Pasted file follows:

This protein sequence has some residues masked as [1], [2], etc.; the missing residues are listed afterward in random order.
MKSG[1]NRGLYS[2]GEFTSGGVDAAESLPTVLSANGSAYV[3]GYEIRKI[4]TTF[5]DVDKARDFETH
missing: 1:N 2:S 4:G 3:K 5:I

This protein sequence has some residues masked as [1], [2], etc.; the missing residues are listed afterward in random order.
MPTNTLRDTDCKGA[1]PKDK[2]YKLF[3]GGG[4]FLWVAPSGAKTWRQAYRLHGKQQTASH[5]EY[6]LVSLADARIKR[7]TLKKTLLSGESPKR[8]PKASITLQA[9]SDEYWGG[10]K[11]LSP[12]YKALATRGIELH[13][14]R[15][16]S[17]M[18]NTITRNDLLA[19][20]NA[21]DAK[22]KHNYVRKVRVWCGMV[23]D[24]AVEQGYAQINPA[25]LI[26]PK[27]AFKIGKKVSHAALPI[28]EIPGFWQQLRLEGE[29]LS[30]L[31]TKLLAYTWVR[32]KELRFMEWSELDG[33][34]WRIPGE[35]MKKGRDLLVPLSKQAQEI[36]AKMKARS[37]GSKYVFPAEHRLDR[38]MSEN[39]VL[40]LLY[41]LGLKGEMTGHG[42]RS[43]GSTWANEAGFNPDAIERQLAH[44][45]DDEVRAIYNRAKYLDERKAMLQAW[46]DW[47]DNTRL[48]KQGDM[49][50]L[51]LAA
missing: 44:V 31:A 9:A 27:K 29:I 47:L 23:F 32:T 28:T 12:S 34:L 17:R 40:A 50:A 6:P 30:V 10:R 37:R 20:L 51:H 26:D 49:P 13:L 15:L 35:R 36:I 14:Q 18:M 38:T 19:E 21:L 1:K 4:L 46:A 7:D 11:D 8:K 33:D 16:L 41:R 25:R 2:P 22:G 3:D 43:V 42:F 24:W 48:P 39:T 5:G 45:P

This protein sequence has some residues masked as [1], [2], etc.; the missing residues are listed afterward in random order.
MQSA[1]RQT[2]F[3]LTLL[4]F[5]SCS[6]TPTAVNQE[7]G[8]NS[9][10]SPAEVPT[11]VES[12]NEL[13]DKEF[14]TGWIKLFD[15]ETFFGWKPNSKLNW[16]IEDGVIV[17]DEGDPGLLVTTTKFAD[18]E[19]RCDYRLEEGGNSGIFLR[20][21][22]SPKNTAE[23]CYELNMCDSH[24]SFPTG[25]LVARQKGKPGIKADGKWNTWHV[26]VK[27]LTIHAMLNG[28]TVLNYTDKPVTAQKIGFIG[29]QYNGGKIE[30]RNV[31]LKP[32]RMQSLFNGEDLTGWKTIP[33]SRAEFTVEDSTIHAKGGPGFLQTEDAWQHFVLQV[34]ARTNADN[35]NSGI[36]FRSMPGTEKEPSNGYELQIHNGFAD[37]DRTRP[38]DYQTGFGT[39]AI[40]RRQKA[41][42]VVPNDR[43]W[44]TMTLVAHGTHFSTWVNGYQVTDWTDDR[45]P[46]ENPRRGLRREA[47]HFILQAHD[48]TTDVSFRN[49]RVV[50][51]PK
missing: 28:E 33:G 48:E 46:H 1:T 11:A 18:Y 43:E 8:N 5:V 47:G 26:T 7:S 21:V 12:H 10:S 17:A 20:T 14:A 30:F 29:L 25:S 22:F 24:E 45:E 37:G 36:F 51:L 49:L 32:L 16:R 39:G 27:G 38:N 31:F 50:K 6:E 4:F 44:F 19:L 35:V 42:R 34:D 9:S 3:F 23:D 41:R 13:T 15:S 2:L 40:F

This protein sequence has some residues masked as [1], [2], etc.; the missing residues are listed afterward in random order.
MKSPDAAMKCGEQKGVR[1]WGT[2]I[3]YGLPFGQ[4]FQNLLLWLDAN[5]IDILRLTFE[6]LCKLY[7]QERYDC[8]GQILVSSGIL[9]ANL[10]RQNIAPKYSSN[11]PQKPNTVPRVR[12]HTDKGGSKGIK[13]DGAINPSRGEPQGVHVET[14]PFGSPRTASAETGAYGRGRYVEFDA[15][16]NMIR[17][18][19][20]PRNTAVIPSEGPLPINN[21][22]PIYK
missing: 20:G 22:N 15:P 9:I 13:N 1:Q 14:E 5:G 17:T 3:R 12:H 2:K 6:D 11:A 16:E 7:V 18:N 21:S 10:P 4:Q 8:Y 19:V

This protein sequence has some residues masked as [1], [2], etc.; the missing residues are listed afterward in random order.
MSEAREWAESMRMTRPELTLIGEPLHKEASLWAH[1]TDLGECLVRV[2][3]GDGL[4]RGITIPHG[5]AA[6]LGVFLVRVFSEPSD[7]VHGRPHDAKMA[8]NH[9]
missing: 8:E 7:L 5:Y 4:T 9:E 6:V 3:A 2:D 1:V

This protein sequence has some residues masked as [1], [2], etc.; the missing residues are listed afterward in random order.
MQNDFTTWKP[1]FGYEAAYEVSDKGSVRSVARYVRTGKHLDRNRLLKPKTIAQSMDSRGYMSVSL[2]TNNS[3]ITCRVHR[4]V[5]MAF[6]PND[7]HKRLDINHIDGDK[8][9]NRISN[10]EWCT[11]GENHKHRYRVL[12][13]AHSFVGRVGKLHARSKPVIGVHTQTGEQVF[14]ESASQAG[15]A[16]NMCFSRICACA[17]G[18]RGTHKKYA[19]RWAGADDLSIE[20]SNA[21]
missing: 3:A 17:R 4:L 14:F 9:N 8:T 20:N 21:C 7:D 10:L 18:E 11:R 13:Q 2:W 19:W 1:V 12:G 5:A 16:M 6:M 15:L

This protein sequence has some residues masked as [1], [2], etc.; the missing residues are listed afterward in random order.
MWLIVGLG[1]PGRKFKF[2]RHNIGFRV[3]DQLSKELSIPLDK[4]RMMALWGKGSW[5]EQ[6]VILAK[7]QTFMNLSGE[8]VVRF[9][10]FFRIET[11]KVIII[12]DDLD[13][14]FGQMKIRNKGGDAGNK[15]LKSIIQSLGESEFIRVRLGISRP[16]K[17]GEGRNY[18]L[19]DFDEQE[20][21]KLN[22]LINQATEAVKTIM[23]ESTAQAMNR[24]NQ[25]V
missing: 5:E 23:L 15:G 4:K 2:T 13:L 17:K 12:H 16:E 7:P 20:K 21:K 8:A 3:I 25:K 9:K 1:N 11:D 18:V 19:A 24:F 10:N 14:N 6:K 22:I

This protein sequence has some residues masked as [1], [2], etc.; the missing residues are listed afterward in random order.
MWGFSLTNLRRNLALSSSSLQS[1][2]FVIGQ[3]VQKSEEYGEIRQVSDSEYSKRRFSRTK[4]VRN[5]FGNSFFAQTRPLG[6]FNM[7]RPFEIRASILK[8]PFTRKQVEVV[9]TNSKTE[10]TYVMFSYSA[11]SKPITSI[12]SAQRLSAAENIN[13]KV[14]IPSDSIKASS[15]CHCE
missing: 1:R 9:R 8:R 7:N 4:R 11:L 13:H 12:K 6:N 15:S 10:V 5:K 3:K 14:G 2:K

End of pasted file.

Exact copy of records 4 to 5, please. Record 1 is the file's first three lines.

This protein sequence has some residues masked as [1], [2], etc.; the missing residues are listed afterward in random order.
MKSPDAAMKCGEQKGVR[1]WGT[2]I[3]YGLPFGQ[4]FQNLLLWLDAN[5]IDILRLTFE[6]LCKLY[7]QERYDC[8]GQILVSSGIL[9]ANL[10]RQNIAPKYSSN[11]PQKPNTVPRVR[12]HTDKGGSKGIK[13]DGAINPSRGEPQGVHVET[14]PFGSPRTASAETGAYGRGRYVEFDA[15][16]NMIR[17][18][19][20]PRNTAVIPSEGPLPINN[21][22]PIYK
missing: 20:G 22:N 15:P 9:I 13:N 1:Q 14:E 5:G 17:T 3:R 12:H 2:K 6:D 11:A 16:E 7:V 18:N 21:S 10:P 4:Q 8:Y 19:V

This protein sequence has some residues masked as [1], [2], etc.; the missing residues are listed afterward in random order.
MSEAREWAESMRMTRPELTLIGEPLHKEASLWAH[1]TDLGECLVRV[2][3]GDGL[4]RGITIPHG[5]AA[6]LGVFLVRVFSEPSD[7]VHGRPHDAKMA[8]NH[9]
missing: 8:E 7:L 5:Y 4:T 9:E 6:V 3:A 2:D 1:V